On what would have been Dr. Martin Luther King's 92nd Birthday, CMHA's Valuing Diversity Committee hosted its first-ever Diversity Discussion, welcoming staff from across the agency to participate and share "What MLK Day Means to Me."
With a variety of participants, from one who recalls the first time they saw the Civil Rights Leader on television as a child to another who speaks of seeing MLK's global impact first hand, this discussion brought together multiple perspectives all while underscoring Dr. King's lasting impact across generations.
CMHA looks forward to sharing more of these conversations with you and seeing how together we can continuously strive to make this a better world for all. Watch the full discussion here on YouTube.
Later in February, CMHA's Valuing Diversity Committee shared the following message with our staff, clients, and supporters at the start of the month: "As an organization, we are proud to continue the celebration and recognition of Black History in our country. We often say that our culture is a differentiating factor that contributes to our success and makes CMHA unique. One key piece of our culture is our commitment to creating an inclusive environment..."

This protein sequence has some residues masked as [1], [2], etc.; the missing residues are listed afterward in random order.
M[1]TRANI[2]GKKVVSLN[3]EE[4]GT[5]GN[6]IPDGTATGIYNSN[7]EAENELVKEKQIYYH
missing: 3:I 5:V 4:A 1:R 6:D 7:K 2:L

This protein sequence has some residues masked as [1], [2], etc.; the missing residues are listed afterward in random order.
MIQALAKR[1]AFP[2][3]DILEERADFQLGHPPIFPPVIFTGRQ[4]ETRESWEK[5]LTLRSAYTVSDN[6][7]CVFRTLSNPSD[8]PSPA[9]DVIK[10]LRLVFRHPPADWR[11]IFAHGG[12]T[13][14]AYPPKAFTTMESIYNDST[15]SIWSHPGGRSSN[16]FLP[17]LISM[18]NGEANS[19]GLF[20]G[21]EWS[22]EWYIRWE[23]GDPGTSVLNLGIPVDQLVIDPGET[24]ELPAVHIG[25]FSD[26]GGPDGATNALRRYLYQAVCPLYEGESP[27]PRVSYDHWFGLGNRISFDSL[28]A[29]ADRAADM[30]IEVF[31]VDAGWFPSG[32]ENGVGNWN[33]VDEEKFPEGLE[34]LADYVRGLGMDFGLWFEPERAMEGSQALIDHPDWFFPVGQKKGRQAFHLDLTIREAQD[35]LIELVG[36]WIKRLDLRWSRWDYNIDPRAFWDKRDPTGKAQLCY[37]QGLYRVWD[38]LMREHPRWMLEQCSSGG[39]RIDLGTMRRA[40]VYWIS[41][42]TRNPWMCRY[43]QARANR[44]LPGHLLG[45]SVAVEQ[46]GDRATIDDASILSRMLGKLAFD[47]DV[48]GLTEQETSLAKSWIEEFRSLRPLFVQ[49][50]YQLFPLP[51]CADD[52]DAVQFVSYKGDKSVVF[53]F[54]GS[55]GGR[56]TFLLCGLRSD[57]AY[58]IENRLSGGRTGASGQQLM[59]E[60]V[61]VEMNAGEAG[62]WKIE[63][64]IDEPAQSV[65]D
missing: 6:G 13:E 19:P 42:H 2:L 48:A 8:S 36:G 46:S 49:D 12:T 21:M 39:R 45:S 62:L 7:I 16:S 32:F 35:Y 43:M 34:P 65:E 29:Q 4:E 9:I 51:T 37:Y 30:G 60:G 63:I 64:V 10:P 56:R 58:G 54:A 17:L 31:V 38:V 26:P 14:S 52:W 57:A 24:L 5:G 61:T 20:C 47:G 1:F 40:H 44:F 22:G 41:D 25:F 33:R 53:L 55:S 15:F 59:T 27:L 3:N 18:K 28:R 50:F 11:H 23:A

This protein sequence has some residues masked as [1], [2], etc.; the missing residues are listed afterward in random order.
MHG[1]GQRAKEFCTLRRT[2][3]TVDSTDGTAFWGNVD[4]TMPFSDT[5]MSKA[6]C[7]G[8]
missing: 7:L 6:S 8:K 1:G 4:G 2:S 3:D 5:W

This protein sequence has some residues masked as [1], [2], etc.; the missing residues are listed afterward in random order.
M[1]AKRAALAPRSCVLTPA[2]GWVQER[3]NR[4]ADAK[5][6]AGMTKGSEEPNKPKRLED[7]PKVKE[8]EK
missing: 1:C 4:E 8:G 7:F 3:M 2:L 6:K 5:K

In honor of Black History Month
, the Diversity Committee invited employees to share their personal stories to help others understand what this month represents, as well as the vital importance of inclusivity. The results were a staff-led educational and creative display
on both social media
and in the windows of our 233 Main Street, New Britain headquarters.
Additionally, The Waterbury Spirit Committee from our 255 Bank Street offices hosted a "Coffee & Vibe" zoom event for staff across the agency to share and discuss poetry, literature, and other forms of creative expression by African Americans and Black artists. From Langston Hughes' Let America Be America Again to an interview of Angela Davis discussing Civil Rights, the discussion covered many topics related to Race, Identity, Intersectionality, and the need to self-educate.
Overall, the takeaways from these events and initiatives were the same: Black History is American History, and it needs to be celebrated beyond the 28 days of February.